The lumps of "meaty eggs" she laid were actually pieces of this tumour breaking off and passing through her!







That is the end to Wonka's story, though I will always and forever remember her. Wonka has given me a new perspective on life. It might seem very strange to some of you that a pigeon could change my life so profoundly... all I can say is that I found Wonka - or Wonka found me - while I was going through a very difficult time.

Thank you Wonka. For the good and the bad... for everything. I'll always love you.



Thank you to all the members on this forum who helped me help Wonka. I am forever indebted to you all. I wish I could repay you all for the unbelievably valuable information and support you gave me. I really mean that. Without you guys, Wonka would not have made it that far. If there is anything I can ever do for you guys then please let me know. Thank you so much.
 

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Thanks for the update, I am so sorry that Wonka has gone and that there was so much wrong with her...I hope that she wasn't in pain. One of my pigeons has a suspected tumour of the oviduct but is home and looks happy although it is a "ticking bomb".

in the avian vet's experience, pigeons generally do not do well at all with a whole foot and leg amputation
For the sake of other pigeon in the same situation I have to say that my own experience has been very different:

Our Danny had both his feet amputated in 2002 and is well, as are Cinderella, Tootsy and Titch who all lost one foot and have been here for 5-6 years.

The only one that didn't last was Harry who had a whole leg amputation, was fine for 2 years and then had trouble with the remaining leg. But she had two happy, problem -free years which, for a feral with a 3 year life expectancy at hatching was good.

There is even is a feral pigeon that has lost both feet but has been turning up at John's balcony for about 10 years now, and Stumpy, a one footed pigeon that I used to feed lasted 3 years before she disapperaed, it is most likely she died of causes unrelated to her foot.
 

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I agree that birds can do quite well with one leg but given the tumor, the vet probably did the kindest thing. You gave a great deal to improve the quality of her remaining life and I have every confidance that she knew that and knows that still! Bless your heart and hers.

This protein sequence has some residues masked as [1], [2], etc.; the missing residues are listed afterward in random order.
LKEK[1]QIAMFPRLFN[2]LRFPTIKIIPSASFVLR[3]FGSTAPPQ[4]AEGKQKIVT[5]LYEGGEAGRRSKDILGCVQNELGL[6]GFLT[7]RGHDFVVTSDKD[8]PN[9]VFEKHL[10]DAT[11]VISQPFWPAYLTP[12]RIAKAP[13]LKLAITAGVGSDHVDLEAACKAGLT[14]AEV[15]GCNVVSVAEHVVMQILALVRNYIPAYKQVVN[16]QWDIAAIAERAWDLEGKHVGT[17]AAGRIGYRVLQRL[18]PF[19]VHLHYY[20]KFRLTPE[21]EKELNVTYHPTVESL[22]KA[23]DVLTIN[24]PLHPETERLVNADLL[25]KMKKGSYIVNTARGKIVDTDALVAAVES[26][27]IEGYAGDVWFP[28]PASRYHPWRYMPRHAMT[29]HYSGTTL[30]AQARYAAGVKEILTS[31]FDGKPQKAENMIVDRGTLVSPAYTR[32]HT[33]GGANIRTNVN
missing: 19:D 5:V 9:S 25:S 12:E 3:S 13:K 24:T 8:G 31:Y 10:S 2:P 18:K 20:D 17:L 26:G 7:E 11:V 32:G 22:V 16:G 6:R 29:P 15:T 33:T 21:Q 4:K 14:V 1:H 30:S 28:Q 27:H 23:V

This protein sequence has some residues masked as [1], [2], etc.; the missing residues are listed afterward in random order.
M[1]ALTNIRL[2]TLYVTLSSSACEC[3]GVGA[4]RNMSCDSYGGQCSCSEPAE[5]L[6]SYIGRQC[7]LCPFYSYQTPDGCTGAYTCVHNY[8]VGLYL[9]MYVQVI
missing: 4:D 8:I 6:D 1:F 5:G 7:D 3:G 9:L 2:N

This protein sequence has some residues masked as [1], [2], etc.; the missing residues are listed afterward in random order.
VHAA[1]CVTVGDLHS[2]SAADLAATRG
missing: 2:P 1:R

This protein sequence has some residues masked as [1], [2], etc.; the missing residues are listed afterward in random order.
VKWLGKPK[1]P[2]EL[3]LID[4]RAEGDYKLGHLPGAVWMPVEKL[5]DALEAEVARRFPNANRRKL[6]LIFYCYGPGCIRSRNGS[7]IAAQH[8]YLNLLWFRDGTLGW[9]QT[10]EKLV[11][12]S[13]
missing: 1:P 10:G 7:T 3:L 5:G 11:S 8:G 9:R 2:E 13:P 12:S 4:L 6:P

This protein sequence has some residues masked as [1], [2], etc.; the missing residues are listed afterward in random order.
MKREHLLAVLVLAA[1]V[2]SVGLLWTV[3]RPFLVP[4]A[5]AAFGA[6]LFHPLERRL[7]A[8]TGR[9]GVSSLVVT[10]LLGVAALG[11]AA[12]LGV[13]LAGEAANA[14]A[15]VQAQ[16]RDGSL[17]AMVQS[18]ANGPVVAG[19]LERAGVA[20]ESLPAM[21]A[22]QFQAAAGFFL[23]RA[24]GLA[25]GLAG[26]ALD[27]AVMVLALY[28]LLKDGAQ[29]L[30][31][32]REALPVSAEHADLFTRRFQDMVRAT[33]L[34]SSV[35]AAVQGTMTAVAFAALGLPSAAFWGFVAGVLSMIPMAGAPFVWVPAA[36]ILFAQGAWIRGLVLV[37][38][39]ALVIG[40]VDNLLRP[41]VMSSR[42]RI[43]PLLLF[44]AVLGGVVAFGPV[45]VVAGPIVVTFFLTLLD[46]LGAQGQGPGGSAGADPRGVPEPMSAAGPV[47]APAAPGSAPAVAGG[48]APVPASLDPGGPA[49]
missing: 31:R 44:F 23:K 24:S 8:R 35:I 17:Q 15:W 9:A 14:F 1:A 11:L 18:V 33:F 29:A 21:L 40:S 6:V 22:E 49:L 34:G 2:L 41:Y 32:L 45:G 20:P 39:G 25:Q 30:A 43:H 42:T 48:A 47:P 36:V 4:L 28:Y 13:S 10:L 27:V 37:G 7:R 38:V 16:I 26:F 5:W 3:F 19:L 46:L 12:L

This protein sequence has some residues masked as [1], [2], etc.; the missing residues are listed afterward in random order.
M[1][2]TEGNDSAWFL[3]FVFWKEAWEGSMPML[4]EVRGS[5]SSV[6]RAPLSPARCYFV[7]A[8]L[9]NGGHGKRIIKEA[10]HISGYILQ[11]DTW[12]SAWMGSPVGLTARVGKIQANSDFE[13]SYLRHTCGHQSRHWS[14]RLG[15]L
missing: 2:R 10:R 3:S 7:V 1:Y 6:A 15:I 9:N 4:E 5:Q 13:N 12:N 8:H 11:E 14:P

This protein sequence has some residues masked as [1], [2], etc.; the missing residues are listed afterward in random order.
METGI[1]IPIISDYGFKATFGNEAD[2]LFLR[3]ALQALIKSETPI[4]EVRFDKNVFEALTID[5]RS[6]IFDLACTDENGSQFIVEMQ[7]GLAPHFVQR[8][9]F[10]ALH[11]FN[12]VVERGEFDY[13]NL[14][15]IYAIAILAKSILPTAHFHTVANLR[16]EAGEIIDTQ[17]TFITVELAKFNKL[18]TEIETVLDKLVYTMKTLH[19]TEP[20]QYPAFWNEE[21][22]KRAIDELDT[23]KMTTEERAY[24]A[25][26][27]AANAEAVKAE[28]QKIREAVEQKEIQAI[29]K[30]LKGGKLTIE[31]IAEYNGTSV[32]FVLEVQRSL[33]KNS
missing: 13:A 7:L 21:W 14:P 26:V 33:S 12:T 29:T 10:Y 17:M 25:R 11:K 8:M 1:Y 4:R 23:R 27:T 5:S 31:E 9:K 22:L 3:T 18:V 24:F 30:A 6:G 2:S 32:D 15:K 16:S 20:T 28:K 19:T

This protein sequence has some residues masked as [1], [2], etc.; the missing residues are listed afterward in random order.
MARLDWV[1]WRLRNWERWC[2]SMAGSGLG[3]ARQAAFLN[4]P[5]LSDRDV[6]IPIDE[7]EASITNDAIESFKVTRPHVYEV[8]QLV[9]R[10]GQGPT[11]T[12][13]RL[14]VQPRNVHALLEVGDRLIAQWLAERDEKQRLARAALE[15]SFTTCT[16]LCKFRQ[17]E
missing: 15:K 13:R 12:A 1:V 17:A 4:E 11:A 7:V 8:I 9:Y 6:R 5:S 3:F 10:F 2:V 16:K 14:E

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Chompie_Puppy, how could Wonka be forgotten. I want to thank you for stopping by and giving us a final update on Wonka. You tried so very hard for her and I wish the outcome would have been as happy as it seemed it was going to be for her. I think you are in the right place for people understanding how profoundly a pigeon can effect one's thoughts on so many things in life. Her entering your life seems to have set you on a path where you will be able to help so many of God's creatures, this truly is profound.

Bless you and I wish you only the best in life,

Karyn
 

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I, too, add my thanks for Wonka's update, chompie puppy!

I also think the Vet made a wise decision based on that tumor.

Yes, indeed, we understand - completely - how, just one pigeon, can completely change one's life! MR. Squeaks changed mine! Because of him, I not only have more pigeons, but have met people all over the world, who I consider my friends!

Sending comforting thoughts with love and hugs

Shi/MR. Squeaks/Dom/Gimie/WoeBeGone/Rae Charles :)
 

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Cannot say more than what others already have - you gave your friend a great gift and he\she returned the favor. I know it is hard - believe me we have all been there - but Wonka's in a better place now - and thanks to you and your vet friend she\he got the chance to live a nice pigeon life for a while. Again - a great gift you gave your friend. Others shall cross your path now as well.